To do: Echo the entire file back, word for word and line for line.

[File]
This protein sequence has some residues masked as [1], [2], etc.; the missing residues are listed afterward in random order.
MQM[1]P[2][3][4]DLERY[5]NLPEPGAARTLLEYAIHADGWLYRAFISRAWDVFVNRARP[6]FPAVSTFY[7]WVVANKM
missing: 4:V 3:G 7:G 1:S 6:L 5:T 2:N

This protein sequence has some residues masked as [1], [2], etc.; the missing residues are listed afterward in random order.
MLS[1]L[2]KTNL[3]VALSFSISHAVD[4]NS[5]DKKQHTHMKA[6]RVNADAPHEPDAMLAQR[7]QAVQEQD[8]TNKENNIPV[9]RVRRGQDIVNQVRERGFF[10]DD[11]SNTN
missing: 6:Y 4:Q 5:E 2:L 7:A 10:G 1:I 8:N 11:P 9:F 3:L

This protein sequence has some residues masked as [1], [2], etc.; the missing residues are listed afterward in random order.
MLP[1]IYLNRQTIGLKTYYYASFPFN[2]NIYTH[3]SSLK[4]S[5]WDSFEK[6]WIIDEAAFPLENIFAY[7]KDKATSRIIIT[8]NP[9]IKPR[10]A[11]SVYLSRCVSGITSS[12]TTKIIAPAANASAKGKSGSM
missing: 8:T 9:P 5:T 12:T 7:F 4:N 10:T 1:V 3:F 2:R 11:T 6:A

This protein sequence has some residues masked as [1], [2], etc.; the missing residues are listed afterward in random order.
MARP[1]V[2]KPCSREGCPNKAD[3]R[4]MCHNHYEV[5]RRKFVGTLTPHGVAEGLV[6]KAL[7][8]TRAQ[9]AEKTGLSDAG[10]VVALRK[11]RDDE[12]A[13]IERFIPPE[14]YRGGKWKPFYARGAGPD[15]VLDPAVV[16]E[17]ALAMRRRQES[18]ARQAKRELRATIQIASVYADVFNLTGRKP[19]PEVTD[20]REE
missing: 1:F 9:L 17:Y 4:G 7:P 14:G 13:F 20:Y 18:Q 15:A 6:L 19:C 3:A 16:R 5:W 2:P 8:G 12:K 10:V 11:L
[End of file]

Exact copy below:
This protein sequence has some residues masked as [1], [2], etc.; the missing residues are listed afterward in random order.
MQM[1]P[2][3][4]DLERY[5]NLPEPGAARTLLEYAIHADGWLYRAFISRAWDVFVNRARP[6]FPAVSTFY[7]WVVANKM
missing: 4:V 3:G 7:G 1:S 6:L 5:T 2:N

This protein sequence has some residues masked as [1], [2], etc.; the missing residues are listed afterward in random order.
MLS[1]L[2]KTNL[3]VALSFSISHAVD[4]NS[5]DKKQHTHMKA[6]RVNADAPHEPDAMLAQR[7]QAVQEQD[8]TNKENNIPV[9]RVRRGQDIVNQVRERGFF[10]DD[11]SNTN
missing: 6:Y 4:Q 5:E 2:L 7:A 10:G 1:I 8:N 11:P 9:F 3:L

This protein sequence has some residues masked as [1], [2], etc.; the missing residues are listed afterward in random order.
MLP[1]IYLNRQTIGLKTYYYASFPFN[2]NIYTH[3]SSLK[4]S[5]WDSFEK[6]WIIDEAAFPLENIFAY[7]KDKATSRIIIT[8]NP[9]IKPR[10]A[11]SVYLSRCVSGITSS[12]TTKIIAPAANASAKGKSGSM
missing: 8:T 9:P 5:T 12:T 7:F 4:N 10:T 1:V 3:F 2:R 11:T 6:A

This protein sequence has some residues masked as [1], [2], etc.; the missing residues are listed afterward in random order.
MARP[1]V[2]KPCSREGCPNKAD[3]R[4]MCHNHYEV[5]RRKFVGTLTPHGVAEGLV[6]KAL[7][8]TRAQ[9]AEKTGLSDAG[10]VVALRK[11]RDDE[12]A[13]IERFIPPE[14]YRGGKWKPFYARGAGPD[15]VLDPAVV[16]E[17]ALAMRRRQES[18]ARQAKRELRATIQIASVYADVFNLTGRKP[19]PEVTD[20]REE
missing: 1:F 9:L 17:Y 4:G 7:P 14:G 13:F 20:Y 18:Q 15:A 6:L 19:C 3:A 16:R 5:W 2:P 8:G 12:K 10:V 11:L